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IU’s ALF Building Archives Hoard Of Treasures

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As new volumes are printed and spaces are repurposed by libraries around campus, about 300,000 old books come to the ALF for storage each year. While librarians look around their spaces and see the effects of the digital age, the ALF is proof that new books are still being printed and old books are being saved.

“If this is the last one available anywhere, it’s not measured with a price,” Nuest said of a rare book. “If we don’t preserve it, we wouldn’t have it.”

Books end up in the ALF if they haven’t been checked out in five years or only 10 times while in circulation at IU; they are then reviewed by a librarian, who can decide if they stay on campus or are shipped off for storage.

The library has always had storage, Nuest said, just not a “showplace” building like the ALF, which university officials first starting lobbying its trustees for in 1989. It took more than a decade to sell the building, and the first module was completed in 2002, but Nuest has no problem showing off the facility and
its mammoth collection now.

Above all else, Nuest boasts that the ALF is one of about 170 such buildings at universities across the country, but it is the only one that offers same-day delivery from its stacks to locations on campus six days a week. A library user can search the university’s online catalog, click on any item before noon and have it delivered in about four hours.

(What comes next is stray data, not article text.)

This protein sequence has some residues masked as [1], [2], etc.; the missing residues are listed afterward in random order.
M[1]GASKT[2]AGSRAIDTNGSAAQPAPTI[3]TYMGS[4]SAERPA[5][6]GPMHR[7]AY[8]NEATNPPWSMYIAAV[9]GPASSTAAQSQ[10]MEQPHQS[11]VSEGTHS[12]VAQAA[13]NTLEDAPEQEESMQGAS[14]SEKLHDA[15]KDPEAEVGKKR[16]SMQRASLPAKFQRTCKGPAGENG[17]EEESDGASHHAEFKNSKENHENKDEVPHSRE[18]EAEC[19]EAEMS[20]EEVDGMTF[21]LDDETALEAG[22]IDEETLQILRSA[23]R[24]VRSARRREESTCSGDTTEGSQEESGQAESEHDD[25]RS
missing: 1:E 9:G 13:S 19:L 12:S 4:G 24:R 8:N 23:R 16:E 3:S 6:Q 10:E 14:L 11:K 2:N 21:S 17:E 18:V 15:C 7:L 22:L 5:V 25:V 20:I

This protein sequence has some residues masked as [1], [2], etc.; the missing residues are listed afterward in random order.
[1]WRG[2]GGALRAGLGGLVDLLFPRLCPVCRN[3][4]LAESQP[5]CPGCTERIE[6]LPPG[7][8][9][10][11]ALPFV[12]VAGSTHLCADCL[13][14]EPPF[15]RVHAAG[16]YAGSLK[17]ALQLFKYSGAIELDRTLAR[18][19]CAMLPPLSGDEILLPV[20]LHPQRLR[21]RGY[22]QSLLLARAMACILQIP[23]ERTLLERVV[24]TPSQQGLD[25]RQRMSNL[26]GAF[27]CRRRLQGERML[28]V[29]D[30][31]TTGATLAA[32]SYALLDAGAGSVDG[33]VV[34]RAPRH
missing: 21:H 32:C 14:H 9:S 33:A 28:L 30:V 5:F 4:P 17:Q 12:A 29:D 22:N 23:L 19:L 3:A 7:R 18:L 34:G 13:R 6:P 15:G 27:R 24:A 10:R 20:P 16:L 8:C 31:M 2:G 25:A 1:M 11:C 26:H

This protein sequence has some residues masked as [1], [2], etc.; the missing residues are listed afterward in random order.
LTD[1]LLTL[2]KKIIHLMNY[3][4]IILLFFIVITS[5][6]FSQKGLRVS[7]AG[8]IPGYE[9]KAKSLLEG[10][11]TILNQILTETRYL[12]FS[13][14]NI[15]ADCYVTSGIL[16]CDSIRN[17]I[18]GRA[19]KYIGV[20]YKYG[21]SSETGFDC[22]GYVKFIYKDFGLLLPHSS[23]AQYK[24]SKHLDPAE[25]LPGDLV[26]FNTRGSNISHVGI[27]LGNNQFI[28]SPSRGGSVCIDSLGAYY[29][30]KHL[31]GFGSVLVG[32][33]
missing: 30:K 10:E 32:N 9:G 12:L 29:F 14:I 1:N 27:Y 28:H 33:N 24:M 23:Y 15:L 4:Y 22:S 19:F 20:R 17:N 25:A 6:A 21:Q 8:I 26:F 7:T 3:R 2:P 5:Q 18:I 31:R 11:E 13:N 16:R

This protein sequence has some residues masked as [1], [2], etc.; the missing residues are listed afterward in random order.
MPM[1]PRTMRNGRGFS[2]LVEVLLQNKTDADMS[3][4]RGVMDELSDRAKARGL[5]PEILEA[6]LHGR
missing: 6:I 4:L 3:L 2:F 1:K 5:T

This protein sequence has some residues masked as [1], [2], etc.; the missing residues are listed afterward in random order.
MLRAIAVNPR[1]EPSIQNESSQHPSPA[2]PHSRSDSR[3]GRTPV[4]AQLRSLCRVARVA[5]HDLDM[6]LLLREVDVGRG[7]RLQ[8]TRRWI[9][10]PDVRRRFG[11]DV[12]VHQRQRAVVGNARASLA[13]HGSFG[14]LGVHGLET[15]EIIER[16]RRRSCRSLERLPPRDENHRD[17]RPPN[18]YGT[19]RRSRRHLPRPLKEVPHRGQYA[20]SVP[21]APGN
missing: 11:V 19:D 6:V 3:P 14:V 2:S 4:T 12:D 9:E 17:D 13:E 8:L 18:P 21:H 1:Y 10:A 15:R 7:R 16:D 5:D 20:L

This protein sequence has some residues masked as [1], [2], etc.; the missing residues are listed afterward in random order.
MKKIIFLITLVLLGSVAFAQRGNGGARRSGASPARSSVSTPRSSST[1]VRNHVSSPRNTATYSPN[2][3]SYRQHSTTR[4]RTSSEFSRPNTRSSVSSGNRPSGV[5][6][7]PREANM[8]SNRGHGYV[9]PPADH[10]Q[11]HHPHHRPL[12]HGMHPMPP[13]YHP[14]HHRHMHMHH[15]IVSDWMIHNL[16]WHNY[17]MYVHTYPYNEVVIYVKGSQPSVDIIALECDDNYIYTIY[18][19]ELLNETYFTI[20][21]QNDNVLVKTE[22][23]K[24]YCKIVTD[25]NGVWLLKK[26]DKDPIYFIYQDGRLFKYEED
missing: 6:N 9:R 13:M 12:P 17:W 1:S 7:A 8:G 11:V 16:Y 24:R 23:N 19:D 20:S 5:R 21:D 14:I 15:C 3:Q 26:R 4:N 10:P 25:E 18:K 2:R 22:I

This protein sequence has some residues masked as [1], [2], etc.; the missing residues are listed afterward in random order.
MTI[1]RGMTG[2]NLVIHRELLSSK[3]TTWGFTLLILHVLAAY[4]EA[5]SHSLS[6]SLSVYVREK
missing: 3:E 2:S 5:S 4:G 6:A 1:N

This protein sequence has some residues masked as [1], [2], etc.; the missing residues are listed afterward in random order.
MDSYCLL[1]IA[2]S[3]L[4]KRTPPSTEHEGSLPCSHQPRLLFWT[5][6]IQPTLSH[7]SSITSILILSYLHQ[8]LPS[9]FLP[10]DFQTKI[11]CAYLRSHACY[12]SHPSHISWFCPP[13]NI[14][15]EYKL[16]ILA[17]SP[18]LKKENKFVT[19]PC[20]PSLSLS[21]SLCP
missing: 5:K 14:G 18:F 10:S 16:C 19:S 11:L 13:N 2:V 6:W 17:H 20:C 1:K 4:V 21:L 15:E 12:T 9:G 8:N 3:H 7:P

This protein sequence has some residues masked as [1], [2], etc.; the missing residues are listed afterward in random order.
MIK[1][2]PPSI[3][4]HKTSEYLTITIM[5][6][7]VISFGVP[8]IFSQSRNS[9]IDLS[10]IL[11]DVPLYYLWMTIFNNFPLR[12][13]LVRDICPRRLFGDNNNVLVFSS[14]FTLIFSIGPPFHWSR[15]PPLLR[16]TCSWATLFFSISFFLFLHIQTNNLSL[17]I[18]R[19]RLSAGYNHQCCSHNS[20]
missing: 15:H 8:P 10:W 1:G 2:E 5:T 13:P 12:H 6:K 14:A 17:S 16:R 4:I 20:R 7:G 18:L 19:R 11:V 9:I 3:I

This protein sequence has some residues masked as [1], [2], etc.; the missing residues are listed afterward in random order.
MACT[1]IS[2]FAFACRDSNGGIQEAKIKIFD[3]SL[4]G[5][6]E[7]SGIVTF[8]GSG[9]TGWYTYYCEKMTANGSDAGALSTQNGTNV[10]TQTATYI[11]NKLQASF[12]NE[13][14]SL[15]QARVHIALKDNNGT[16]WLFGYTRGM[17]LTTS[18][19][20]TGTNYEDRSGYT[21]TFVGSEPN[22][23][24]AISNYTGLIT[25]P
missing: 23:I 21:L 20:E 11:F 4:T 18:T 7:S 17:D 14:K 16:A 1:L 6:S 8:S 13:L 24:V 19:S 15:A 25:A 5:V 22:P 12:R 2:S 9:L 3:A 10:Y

When a book order is received, Frew heads to the stacks with his lift, finds the box associated with the book and gets it out for delivery. On the trip back to the ALF, books are brought to vacuuming tables that remove dust from the covers and sometimes from individual pages. Many of the books are wrapped in special covers so they “won’t be touched by human hands again,” Nuest said – that is, of course, if they aren’t checked out.

In actuality, Nuest said about 33,000 items are delivered from the ALF to campus per year. More popular are digital scans of journals printed prior to 1923, where copyright laws aren’t an issue; in more than a decade, Nuest said, more than 1 million scans have been sent via email to library users’ computers.

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Posted by FanningCommunications on Nov 1st, 2013 and filed under News. You can follow any responses to this entry through the RSS 2.0. You can leave a response by filling following comment form or trackback to this entry from your site

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